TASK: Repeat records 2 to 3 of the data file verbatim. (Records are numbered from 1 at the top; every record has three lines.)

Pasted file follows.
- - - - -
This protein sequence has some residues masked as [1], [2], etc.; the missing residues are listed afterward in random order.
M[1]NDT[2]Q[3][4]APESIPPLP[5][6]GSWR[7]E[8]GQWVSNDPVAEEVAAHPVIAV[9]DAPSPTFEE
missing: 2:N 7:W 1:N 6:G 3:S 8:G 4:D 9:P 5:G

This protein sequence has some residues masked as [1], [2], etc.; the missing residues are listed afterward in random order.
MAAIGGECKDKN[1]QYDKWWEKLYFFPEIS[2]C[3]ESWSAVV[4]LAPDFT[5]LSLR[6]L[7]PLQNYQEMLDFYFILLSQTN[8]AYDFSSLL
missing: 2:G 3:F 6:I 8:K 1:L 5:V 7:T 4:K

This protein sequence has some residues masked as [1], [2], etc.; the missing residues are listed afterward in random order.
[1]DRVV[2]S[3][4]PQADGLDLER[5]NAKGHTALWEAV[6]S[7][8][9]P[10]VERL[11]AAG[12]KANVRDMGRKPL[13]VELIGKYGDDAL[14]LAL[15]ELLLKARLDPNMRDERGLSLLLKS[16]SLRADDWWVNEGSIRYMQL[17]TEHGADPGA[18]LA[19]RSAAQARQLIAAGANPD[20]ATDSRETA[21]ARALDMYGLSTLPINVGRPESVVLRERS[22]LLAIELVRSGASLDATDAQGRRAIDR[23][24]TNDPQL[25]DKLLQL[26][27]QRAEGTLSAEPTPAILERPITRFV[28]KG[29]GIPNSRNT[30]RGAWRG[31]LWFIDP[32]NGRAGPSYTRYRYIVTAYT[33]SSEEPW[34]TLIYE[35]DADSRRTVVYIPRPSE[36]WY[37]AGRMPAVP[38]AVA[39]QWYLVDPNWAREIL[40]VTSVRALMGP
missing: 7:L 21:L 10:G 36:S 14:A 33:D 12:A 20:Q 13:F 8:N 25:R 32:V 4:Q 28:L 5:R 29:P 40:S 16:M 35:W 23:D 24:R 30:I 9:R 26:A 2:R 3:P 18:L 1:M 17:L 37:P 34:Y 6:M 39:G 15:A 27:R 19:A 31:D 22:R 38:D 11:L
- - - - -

This protein sequence has some residues masked as [1], [2], etc.; the missing residues are listed afterward in random order.
MAAIGGECKDKN[1]QYDKWWEKLYFFPEIS[2]C[3]ESWSAVV[4]LAPDFT[5]LSLR[6]L[7]PLQNYQEMLDFYFILLSQTN[8]AYDFSSLL
missing: 2:G 3:F 6:I 8:K 1:L 5:V 7:T 4:K

This protein sequence has some residues masked as [1], [2], etc.; the missing residues are listed afterward in random order.
[1]DRVV[2]S[3][4]PQADGLDLER[5]NAKGHTALWEAV[6]S[7][8][9]P[10]VERL[11]AAG[12]KANVRDMGRKPL[13]VELIGKYGDDAL[14]LAL[15]ELLLKARLDPNMRDERGLSLLLKS[16]SLRADDWWVNEGSIRYMQL[17]TEHGADPGA[18]LA[19]RSAAQARQLIAAGANPD[20]ATDSRETA[21]ARALDMYGLSTLPINVGRPESVVLRERS[22]LLAIELVRSGASLDATDAQGRRAIDR[23][24]TNDPQL[25]DKLLQL[26][27]QRAEGTLSAEPTPAILERPITRFV[28]KG[29]GIPNSRNT[30]RGAWRG[31]LWFIDP[32]NGRAGPSYTRYRYIVTAYT[33]SSEEPW[34]TLIYE[35]DADSRRTVVYIPRPSE[36]WY[37]AGRMPAVP[38]AVA[39]QWYLVDPNWAREIL[40]VTSVRALMGP
missing: 7:L 21:L 10:G 36:S 14:A 33:D 12:A 20:Q 13:F 8:N 25:R 32:V 4:Q 28:L 5:R 29:P 40:S 16:M 35:W 23:D 24:R 30:I 9:R 26:A 2:R 3:P 18:L 1:M 17:L 37:P 34:Y 6:M 39:G 15:A 27:R 19:A 31:D 22:R 38:D 11:L